This is an important distinction. Many lakeside cottage owners assume they own the land leading down to the water, but that isn’t always the case. If the cottage does include the waterfront, it will come with what’s known as ‘riparian rights’. If not, you won’t be able to build that floating deck or boathouse. Instead, you’ll need to check what access you have, or enquire whether you can purchase the land. According to the Royal Lepage survey, this is actually the second most common factor buyers forget to check before making an offer. So to avoid heartbreak, make sure you check this issue with your realtor.
Also, while we’re talking lakefront, consider the nature of the area you’re looking in. Do you want a party lake with lots of motorized boating or are you looking for a peaceful oasis? These are all points to consider if you’re planning on buying a waterfront property.
Consider your needs
It’s easy to fall in love with a charming cottage, but you’ve got to be practical as well. This is a big investment so consider how it meets your needs for years to come. We’ve already covered the importance of location, utilities and amenities. But when you’re looking at a property, think about the size as well as the location of the property. If it’s to be used as a rental, consider how you can maximize the space for renters, using bunkbeds and sofa beds. Really think about how you want to use the space, and envisage whether it meets your current and future needs. Consider the potential rental income as well, look locally and see what does well and – equally – what’s missing.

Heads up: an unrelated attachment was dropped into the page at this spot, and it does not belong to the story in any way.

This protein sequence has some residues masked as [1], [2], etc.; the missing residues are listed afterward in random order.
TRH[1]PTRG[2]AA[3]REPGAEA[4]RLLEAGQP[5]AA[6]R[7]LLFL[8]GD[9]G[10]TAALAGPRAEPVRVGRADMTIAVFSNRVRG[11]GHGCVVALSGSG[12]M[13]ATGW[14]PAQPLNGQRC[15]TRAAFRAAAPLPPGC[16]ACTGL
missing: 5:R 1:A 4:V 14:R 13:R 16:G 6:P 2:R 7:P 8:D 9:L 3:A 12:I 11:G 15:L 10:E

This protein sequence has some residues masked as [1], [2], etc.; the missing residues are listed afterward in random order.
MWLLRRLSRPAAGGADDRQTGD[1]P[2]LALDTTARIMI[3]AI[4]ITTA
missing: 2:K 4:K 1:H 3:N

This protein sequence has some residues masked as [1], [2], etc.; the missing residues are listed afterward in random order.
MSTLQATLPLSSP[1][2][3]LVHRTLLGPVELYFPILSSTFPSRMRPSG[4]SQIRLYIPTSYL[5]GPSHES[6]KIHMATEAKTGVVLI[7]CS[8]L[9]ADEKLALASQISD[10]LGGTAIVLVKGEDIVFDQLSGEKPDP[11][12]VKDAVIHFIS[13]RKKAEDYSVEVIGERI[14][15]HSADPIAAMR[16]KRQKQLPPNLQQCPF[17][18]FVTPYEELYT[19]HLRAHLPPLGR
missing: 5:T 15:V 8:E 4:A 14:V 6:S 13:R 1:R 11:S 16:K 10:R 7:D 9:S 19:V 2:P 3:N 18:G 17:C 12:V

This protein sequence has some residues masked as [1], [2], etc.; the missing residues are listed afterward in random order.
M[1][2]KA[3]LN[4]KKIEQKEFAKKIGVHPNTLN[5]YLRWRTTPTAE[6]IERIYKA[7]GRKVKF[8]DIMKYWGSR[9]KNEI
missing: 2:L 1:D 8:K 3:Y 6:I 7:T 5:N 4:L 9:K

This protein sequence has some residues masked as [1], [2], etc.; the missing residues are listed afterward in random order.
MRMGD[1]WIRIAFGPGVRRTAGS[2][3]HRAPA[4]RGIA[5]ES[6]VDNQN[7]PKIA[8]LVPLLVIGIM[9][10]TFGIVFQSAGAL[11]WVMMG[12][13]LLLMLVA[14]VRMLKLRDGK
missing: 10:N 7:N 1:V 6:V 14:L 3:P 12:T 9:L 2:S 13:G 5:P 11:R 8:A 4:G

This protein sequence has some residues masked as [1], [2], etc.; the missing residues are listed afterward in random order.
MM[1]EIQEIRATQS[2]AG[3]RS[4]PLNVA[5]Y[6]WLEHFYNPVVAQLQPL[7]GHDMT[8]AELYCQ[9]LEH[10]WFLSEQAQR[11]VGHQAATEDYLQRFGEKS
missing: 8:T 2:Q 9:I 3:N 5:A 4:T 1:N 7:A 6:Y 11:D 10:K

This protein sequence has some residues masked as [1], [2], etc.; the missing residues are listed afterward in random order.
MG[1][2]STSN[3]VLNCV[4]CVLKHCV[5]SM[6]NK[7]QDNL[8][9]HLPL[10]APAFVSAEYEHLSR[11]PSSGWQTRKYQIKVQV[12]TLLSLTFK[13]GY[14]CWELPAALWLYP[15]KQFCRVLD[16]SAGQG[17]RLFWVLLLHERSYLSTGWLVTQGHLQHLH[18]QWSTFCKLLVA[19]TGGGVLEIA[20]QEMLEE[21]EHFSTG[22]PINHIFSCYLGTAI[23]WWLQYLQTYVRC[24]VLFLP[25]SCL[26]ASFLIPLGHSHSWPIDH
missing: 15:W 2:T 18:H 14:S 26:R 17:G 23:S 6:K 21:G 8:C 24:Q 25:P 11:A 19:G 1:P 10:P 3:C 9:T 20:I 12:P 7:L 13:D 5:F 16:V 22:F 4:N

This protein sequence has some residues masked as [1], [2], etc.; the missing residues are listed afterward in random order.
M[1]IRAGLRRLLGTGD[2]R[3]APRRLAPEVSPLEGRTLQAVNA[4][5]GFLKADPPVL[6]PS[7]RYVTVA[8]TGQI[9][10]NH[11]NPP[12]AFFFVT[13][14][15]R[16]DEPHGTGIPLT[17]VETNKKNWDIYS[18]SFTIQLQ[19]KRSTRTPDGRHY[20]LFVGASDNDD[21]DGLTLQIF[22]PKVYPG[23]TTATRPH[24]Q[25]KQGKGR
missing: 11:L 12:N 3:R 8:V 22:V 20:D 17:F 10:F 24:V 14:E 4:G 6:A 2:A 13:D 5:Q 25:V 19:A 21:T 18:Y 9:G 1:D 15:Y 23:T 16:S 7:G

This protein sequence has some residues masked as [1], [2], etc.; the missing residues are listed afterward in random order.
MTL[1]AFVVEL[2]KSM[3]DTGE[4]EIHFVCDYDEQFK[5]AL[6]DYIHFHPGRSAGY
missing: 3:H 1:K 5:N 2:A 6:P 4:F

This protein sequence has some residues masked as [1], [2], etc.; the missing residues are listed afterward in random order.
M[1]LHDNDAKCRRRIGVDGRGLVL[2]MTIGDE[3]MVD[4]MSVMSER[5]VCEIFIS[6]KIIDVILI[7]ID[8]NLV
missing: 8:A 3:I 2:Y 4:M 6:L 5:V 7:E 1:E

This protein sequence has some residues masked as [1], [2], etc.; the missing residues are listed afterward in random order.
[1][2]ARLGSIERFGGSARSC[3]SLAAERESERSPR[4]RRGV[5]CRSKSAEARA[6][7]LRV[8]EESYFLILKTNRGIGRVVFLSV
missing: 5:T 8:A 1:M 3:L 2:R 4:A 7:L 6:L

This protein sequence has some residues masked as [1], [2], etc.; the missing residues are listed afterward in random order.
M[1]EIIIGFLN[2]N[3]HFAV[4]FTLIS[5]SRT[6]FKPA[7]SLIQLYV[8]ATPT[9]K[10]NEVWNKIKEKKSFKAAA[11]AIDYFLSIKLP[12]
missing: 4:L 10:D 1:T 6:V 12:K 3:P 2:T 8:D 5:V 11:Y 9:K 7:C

Decide whether you really want to renovate
The TV shows make renovations look easy, but getting hold of local tradesmen can be problematic, especially in rural areas, so while you may have a great idea to completely remodel an existing cottage, or build from scratch on an empty lot, really do your homework and consider the costs. Also, depending on the work you have planned, check what restrictions apply and whether you’d need a building permit. Not being there to oversee the project can also be an issue, so renovations shouldn’t be taken too lightly when it comes to buying a cottage.
You’ll not always be at your cottage, so your approach to maintenance and preparing for winter as well as the spring thaw all need to be organized with military precision. Lawn cutting, landscaping, cleaning, snow clearing, annual servicing of gas appliances, are all but a few of the items you’ll need to make sure are taken care of in your absence. It’s worth asking the seller, they may already have contracts in place that you can take over. If not, this requires serious consideration before putting in an offer, especially if you’re purchasing a property that’s in the middle of the wilderness.
If you’re planning on buying a cottage – be that as an investment rental or as somewhere for you and your loved ones to enjoy for years to come – then we wish you the best of luck in your property search! Obviously it’s a competitive seller’s market, so we recommend you get ahead of the curve and contact a local realtor. They’ll not only hear about properties for sale before they hit online selling platforms, putting you ahead of the field, but they’ll also understand the market, the quirks of local bylaws, and be able to put you in touch with a local notary.